Reporter and historian Taylor Pensoneau on writing fiction: “If you don’t like a character, you can kill her off.”
Taylor Pensoneau’s name is familiar in these environs. He’s known for his long affiliation with the St. Louis Post-Dispatch writing about Illinois politics, his influential role with the Illinois Coal Association and his books about former governors and southern Illinois gangsters. He’s the author and contributing author of seven nonfiction books. His most recent book, Falling Star, is his second venture into the world of fiction. The first was The Summer of ’50. Pensoneau says there is freedom and power in writing fiction. “You can create characters and let your imagination run wild,” says Pensoneau. “If you don’t like a character, you can kill him or her off. There’s a tremendous amount of power that you don’t have when writing a biography about someone, especially a person who is still alive.”
Falling Star is an enjoyable read. Pensoneau draws on his life experiences, weaves an interesting story and interjects names, places and circumstances that are familiar to those of us from central Illinois. Jake Brosky is an investigative reporter for the St. Louis World. Brosky is one of the best in the business and cunningly masterful at getting people to reveal things when they don’t know how they will be used. Brosky’s investigative reporting, coupled with his reliable instincts, have helped land many of his stories on the front page of the World. Never mind that he can’t write very well…a rewrite man at the paper takes the results of his sleuthing and transforms them into must-read stories.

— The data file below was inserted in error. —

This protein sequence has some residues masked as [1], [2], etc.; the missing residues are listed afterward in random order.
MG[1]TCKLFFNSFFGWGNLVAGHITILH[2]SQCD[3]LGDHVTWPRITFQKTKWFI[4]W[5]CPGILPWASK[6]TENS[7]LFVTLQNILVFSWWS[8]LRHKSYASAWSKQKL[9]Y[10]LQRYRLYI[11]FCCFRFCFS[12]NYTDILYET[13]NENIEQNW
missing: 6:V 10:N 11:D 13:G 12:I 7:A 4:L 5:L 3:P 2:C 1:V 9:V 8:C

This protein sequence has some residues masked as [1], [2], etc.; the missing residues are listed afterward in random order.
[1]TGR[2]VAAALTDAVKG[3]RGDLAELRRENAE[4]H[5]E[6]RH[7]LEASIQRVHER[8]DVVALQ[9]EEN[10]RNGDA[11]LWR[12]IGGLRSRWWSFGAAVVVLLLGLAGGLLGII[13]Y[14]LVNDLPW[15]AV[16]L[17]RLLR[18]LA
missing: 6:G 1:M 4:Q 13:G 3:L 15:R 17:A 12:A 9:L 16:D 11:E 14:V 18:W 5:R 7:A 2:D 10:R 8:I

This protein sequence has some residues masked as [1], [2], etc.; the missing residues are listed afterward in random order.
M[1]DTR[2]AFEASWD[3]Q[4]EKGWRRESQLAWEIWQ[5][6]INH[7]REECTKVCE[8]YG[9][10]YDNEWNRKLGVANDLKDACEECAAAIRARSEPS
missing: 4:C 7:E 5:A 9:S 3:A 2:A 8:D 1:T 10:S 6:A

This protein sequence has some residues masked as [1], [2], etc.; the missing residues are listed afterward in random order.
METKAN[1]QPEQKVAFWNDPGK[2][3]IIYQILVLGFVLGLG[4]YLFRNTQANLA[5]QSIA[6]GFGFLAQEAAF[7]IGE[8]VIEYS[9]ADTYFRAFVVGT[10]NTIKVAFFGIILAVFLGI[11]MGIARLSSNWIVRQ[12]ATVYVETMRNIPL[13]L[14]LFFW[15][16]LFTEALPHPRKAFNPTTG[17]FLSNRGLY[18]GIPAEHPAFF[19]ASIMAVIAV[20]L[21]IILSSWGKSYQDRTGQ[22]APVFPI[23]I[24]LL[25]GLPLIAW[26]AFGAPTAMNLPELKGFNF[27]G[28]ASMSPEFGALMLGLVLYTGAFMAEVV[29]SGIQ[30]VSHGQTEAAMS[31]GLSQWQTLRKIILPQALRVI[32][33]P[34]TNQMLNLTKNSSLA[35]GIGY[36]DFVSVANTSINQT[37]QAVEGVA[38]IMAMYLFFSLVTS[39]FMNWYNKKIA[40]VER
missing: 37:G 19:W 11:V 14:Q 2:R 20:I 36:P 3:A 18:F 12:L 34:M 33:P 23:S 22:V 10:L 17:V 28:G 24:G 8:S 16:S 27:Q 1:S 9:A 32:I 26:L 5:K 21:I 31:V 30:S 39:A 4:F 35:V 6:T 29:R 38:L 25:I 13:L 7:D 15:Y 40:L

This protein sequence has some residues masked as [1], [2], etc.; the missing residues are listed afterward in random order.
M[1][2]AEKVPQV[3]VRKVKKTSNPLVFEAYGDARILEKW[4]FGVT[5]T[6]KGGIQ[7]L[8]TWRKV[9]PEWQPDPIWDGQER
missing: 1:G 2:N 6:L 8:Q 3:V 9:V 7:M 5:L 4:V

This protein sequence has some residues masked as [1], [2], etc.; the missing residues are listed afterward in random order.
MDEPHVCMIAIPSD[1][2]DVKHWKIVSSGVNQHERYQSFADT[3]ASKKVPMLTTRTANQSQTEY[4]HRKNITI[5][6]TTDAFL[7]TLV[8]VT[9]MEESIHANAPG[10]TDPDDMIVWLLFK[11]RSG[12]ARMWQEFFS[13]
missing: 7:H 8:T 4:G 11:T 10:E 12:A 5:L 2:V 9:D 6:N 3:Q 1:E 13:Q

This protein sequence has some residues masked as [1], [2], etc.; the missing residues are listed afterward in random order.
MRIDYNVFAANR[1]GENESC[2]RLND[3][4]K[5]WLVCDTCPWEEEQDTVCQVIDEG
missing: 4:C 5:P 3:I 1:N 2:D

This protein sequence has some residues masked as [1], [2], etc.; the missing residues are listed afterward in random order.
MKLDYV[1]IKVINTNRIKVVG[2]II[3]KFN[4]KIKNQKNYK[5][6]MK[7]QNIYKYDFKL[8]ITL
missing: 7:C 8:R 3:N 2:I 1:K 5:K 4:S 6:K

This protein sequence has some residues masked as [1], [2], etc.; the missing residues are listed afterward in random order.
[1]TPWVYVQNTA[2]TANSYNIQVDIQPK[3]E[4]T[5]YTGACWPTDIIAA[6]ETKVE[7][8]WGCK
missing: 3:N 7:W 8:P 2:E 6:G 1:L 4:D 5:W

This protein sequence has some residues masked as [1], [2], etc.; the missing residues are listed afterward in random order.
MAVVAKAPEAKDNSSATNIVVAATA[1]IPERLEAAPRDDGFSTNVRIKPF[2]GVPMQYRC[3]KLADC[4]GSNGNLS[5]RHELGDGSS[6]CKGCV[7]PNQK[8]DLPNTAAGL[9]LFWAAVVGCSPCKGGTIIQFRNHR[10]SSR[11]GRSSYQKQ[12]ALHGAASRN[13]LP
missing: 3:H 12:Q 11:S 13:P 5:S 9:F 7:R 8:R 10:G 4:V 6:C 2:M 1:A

It is the early 1950s. Enter a Hollywood starlet, one now fading from the limelight. Brosky follows a tip for an opportunity to meet the famous woman – Clarissa Monnet. But, by the time he arrives, she’s gone. A few pieces of paper left behind provide clues for Brosky to pursue. Someone ends up dead, strangled and dumped in the Mississippi River. Is there a connection? Brosky doesn’t believe in coincidences. He is determined to find Clarissa Monnet and learn more about her. Why was she in a women’s shelter in St. Louis, and why did she leave suddenly under mysterious circumstances? What secrets does she hold? Brosky travels to Los Angeles, following one lead after another that ultimately takes him to her hometown in Illinois.
An Illinois governor with aspirations for the presidency, leading businessmen who ensure political coffers are flush with cash for elections, powerful members of the mob from Chicago and Los Angeles, high society women manipulating others around them, high school friends and foes and a likeable lieutenant governor in line to be governor are just some of the characters providing intrigue.
People long haunted by deeply hidden secrets from their past are on edge as news of the exploits gets closer to the front page. A stately mansion on Wiggins Avenue in Springfield, the popular Ariston Café in Litchfield, the governor’s office on the second floor of the Illinois Capitol and the Eads Bridge are just some of the familiar places peppered through the story.